As you read in A Door To Their Hearts, each steamship voyage had carried thousands of immigrant passengers to America, including my grandparents, granduncles and aunts, their cousins, and their children, the Ferro. In last months blog, you lived their processing experience at Ellis Island through photographs. Included this month are the immigration records themselves that were written about and where I attained the research. I encourage you to take the voyage into the past as I had.
After reviewing each manifest, you’ll also find photographs that I’d amassed at the Italian American Museum in New York City’s Little Italy during my research of the early years that the Italian immigrants settled across the US. There, I found artifacts, stories, and the proof that while adjusting our forefathers had endured an excruciating hell. Obviously, while reading the book it all makes much more sense, but it’s true that pictures are worth a thousand words.
In 1903 the SS Vancouver sailed with my granduncle Carmelo Ferro and his young cousin aboard, before the steamship was scrapped in 1910. Antonino Ferro took his voyage on the SS Republic in 1904. In Waltham he housed on Moody Street with his cousin Giuseppe Ferro. Ship officials counted 2826 passengers onboard the SS Massalia sailing in May 1905 with Graziano Ferro, a cousin of my grandfather. In July 1905, another of my granduncles, Sebastiano Ferro, was among 2202 steerage passengers who disembarked the SS Romanic and processed through the Immigration Station. Can you imagine so many in one ship compartment for weeks?
Signorino Ferro was one of 2220 passengers on the SS Cretic arriving in NY in June 1906. And in the same year and on the same ship, but on a different voyage entirely, my granduncle Salvatore Ferro arrived to the port of NY at Ellis Island with 2535 other passengers. My grandfather, Giuseppe Ferro, sailed again, in July 1906, on the SS Canopic, and arrived at the port of Boston. It was the beginning of May 1907 when the SS Barbarossa reached port in NY. A passenger by the name of Antonino Ferro touched land and joined his brother Sebastiano in Waltham. But why didn’t he stay?
Signorino Ferro completed another passage from Naples aboard the SS Finland in 1909, with 1804 other countrymen in steerage, including his brother Antonino Ferro.Just a year later, in 1910, another 4004 passengers were packed tightly onboard the SS Barbarossa during another voyage, with Rosalia Mancuso and her daughter Rosaria, age one. The two were meeting husband and father Signorino Ferro, and during the voyage they were escorted by Cousin Vincenzo Ferro, the tailor.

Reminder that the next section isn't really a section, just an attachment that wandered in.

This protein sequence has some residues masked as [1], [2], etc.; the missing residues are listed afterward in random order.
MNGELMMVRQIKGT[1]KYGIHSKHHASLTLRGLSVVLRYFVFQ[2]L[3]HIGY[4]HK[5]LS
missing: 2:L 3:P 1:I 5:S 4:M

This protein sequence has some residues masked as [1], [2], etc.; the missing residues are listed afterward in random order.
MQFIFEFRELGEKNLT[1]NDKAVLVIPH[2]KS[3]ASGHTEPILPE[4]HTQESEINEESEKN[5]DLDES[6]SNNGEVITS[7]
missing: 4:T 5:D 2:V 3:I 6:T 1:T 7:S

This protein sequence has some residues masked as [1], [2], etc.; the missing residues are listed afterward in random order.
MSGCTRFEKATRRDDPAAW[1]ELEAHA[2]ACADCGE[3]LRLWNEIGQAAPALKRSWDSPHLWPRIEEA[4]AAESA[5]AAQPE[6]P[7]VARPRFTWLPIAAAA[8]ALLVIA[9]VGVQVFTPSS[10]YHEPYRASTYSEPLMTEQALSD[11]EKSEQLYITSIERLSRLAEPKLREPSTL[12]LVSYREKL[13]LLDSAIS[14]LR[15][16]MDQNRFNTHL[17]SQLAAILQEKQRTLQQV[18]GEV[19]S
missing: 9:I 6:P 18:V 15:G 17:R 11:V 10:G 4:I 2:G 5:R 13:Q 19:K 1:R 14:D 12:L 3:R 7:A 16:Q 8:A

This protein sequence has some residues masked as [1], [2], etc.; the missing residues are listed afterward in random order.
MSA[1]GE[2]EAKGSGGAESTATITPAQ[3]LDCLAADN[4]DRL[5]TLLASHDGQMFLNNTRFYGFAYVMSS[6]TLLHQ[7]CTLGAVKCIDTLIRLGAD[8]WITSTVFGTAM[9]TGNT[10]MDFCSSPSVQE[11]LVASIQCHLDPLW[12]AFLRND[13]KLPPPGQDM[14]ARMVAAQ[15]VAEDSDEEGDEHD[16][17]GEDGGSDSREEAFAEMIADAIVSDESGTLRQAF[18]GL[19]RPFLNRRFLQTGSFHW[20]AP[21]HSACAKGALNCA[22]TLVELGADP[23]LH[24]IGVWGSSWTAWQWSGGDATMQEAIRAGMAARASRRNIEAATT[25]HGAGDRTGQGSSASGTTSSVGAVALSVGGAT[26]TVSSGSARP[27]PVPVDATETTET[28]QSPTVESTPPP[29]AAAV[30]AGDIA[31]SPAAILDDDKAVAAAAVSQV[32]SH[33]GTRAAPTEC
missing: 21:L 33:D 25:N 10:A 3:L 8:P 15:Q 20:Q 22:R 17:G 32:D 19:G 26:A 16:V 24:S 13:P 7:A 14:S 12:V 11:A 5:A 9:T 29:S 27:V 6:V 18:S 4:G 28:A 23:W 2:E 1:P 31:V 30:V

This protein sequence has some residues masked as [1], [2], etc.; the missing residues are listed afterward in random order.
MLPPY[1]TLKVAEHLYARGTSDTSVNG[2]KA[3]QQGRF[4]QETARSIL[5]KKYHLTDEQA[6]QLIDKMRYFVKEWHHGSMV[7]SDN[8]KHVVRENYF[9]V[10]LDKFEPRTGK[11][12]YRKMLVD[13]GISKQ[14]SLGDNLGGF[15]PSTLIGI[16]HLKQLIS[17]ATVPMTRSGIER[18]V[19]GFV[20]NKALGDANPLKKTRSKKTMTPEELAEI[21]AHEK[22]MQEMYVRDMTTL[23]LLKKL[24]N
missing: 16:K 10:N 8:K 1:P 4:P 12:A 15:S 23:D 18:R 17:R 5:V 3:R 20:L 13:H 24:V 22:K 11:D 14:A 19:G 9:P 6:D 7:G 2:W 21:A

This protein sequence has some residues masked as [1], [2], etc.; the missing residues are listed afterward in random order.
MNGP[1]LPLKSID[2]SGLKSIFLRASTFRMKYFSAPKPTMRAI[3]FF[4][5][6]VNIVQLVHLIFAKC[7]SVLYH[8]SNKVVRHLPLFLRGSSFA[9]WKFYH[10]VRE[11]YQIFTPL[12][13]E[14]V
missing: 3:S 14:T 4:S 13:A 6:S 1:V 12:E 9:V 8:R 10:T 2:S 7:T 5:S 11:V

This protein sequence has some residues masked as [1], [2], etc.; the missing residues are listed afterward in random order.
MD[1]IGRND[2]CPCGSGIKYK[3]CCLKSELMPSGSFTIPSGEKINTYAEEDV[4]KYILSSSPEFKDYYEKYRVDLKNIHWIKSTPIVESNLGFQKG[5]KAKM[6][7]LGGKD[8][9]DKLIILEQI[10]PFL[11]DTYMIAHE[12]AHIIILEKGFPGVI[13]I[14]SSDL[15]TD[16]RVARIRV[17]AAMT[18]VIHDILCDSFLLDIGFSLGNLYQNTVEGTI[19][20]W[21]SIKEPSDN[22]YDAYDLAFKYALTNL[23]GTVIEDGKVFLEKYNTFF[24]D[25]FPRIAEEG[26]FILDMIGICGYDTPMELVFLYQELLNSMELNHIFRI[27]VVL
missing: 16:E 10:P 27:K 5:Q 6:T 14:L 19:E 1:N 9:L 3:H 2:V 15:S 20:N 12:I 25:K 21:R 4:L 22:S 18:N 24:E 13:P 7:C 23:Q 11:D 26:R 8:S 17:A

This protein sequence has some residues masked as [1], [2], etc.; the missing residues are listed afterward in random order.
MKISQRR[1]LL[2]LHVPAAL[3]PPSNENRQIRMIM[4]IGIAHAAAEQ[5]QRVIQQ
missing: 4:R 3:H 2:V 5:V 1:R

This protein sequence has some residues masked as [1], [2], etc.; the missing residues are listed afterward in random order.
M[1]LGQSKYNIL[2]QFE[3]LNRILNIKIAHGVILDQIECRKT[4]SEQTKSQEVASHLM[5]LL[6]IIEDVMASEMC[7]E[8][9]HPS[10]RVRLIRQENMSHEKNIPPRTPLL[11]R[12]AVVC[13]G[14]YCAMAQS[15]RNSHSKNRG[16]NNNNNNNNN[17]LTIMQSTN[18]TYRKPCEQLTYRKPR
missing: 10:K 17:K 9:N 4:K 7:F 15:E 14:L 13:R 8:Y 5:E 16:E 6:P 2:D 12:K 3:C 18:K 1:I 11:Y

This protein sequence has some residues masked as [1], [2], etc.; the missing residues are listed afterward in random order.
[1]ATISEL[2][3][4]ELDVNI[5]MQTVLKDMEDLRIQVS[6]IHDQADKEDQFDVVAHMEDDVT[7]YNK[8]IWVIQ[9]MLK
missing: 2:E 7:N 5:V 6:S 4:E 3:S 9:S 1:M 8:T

Salvatore Ferro was one of 2020 when he sailed again, this time on the SS Red Italia in April 1911. Following his brother a month later, Giuseppe Ferro and his wife, Angelina Luca, and son, Carmelo Ferro, a youngster then, were three of 1361 passengers who sailed across the Mediterranean and the Atlantic on the SS Duca d’Aosta in May 1911. It was the first voyage for Angelina and Carmelo, but not Giuseppe. Two of 2320 passengers aboard the SS Madonna, from Sicily to New York in 1913, were my aunt Vita Ferro, a youngster herself, and her uncle, Vincenzo Luca. Hers is the photograph that I proudly display on the opening page of the website. That journey was one of trial and tribulation for the two travelers.
Feisty, Vincenza Ferro was the first Ferro female on record to arrive in the US in 1914 aboard the popular steamship, the SS Cretic. She traveled in the company of her sister’s new husband, Antonio Rigoli, also a relation of sorts to our Ferro ancestry. Newly married Filippa Ferro Rigoli, Vincenza’s sister and one of 2548 passengers on the SS Dante Alighieri, finally joined her husband in the summer of 1920. Vincenzo the tailor’s wife, Domenica Scalisi Ferro arrived in the summer of 1929 on the SS Roma and their son, Ignazio Ferro, arrived in the autumn of 1930 on the same steamship.
Note: To access the records below, simply click on the images to open them in a new tab. Once in the new tab, click the image again to activate the magnifying glass feature which will allow you to find our family’s immigration records.
I Sgraditi; The Unwelcome
Photographs that follow the storyline in A Door To Their Hearts.
To learn more about other Ferro ancestors who came to settle in Waltham, follow the family memoir. Available for purchase here. Join me next month as I continue to follow the storyline and share more images with you. A presto! 👌🏼